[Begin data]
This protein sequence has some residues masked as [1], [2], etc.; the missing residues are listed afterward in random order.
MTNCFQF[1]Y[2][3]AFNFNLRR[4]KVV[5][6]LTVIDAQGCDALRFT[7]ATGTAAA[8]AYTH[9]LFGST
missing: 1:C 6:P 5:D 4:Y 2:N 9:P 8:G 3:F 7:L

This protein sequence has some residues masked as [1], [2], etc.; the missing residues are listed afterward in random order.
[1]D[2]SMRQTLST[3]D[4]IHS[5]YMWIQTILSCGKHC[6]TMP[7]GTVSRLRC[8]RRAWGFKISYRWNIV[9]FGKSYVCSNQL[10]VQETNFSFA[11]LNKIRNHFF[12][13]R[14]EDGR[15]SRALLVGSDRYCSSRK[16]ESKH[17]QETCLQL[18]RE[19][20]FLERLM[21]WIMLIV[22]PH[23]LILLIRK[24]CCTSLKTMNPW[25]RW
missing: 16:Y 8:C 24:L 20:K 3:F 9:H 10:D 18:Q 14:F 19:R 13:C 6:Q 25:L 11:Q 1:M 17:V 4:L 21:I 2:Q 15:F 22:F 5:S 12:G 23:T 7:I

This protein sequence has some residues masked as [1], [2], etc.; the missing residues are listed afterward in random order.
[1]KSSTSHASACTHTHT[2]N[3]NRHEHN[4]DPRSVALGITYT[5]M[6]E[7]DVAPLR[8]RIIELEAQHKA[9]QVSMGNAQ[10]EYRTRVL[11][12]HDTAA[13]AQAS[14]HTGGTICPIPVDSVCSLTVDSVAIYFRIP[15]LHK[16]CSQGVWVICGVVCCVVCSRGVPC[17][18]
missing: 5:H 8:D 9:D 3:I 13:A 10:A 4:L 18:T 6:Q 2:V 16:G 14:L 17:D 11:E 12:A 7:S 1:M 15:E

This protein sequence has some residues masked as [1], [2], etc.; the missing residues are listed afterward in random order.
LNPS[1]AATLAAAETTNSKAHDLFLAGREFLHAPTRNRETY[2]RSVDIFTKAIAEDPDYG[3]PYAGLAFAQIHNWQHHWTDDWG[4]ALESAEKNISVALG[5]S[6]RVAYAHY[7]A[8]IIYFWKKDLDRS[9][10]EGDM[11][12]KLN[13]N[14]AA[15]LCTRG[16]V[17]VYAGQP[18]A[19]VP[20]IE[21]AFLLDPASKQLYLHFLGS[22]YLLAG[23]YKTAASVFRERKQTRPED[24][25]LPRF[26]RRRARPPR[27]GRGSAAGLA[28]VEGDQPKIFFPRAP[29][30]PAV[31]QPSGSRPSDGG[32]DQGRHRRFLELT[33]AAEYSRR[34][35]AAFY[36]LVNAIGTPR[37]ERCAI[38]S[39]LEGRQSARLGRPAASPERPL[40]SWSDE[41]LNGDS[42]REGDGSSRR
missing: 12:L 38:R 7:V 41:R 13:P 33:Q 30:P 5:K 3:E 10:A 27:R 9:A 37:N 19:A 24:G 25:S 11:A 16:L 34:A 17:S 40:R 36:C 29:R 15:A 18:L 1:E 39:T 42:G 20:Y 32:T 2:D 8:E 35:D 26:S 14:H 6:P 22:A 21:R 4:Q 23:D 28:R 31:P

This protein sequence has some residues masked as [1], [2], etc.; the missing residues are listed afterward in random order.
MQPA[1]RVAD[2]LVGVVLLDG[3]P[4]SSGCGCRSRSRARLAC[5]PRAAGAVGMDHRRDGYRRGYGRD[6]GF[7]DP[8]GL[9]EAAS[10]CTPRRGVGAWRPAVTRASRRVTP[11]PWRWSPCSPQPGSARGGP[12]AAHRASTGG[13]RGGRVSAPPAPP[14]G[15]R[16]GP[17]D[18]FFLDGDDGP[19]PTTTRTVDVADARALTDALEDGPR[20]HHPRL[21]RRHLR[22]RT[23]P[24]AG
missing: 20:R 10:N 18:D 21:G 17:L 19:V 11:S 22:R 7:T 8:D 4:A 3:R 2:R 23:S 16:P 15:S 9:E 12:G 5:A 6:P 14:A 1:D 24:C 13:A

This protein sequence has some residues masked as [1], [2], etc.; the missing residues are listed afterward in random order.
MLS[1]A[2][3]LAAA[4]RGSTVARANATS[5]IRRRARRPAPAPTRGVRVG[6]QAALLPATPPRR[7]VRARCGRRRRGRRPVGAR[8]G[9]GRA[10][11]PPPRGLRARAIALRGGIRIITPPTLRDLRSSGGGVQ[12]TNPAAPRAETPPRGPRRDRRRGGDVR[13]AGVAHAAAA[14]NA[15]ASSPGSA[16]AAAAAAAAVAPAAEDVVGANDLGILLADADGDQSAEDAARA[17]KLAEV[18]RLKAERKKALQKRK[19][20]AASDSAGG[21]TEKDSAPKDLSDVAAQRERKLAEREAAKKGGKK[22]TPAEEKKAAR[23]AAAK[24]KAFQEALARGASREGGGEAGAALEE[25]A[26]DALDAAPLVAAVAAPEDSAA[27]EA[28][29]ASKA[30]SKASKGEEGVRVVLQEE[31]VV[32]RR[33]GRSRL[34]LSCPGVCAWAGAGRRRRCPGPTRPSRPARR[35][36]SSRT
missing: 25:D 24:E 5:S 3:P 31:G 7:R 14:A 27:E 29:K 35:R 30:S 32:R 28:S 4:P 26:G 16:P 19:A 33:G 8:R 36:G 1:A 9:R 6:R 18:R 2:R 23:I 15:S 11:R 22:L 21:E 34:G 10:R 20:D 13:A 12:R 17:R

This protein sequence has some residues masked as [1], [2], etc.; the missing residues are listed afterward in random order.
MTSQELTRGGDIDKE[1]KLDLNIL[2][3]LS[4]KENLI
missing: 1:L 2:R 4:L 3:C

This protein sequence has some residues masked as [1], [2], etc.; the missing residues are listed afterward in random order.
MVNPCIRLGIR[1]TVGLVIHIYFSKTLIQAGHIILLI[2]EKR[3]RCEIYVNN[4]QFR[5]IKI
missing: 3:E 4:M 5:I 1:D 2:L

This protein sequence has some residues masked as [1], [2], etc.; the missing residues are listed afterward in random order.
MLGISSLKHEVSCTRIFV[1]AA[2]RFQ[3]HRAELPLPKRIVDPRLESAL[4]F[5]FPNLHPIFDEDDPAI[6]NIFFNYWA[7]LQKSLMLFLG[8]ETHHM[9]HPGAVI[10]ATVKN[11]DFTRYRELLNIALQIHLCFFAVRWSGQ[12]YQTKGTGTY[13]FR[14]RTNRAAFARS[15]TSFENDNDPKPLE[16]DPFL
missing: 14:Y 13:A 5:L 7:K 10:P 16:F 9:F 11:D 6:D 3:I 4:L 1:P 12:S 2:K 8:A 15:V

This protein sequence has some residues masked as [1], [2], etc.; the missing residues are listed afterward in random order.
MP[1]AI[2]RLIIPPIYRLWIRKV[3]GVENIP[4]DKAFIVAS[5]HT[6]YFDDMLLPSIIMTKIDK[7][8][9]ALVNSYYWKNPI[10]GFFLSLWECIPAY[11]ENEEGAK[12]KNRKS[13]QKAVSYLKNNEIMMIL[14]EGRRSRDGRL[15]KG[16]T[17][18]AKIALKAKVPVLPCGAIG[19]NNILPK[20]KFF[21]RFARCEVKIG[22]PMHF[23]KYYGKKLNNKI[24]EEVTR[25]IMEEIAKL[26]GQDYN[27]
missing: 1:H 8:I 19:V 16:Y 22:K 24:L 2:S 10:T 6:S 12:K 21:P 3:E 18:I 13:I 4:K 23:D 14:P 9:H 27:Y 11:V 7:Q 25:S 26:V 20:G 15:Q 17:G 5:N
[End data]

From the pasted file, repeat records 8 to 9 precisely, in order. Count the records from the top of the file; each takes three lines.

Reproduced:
This protein sequence has some residues masked as [1], [2], etc.; the missing residues are listed afterward in random order.
MVNPCIRLGIR[1]TVGLVIHIYFSKTLIQAGHIILLI[2]EKR[3]RCEIYVNN[4]QFR[5]IKI
missing: 3:E 4:M 5:I 1:D 2:L

This protein sequence has some residues masked as [1], [2], etc.; the missing residues are listed afterward in random order.
MLGISSLKHEVSCTRIFV[1]AA[2]RFQ[3]HRAELPLPKRIVDPRLESAL[4]F[5]FPNLHPIFDEDDPAI[6]NIFFNYWA[7]LQKSLMLFLG[8]ETHHM[9]HPGAVI[10]ATVKN[11]DFTRYRELLNIALQIHLCFFAVRWSGQ[12]YQTKGTGTY[13]FR[14]RTNRAAFARS[15]TSFENDNDPKPLE[16]DPFL
missing: 14:Y 13:A 5:L 7:K 10:P 16:F 9:F 11:D 6:D 3:I 4:L 1:P 12:S 2:K 8:A 15:V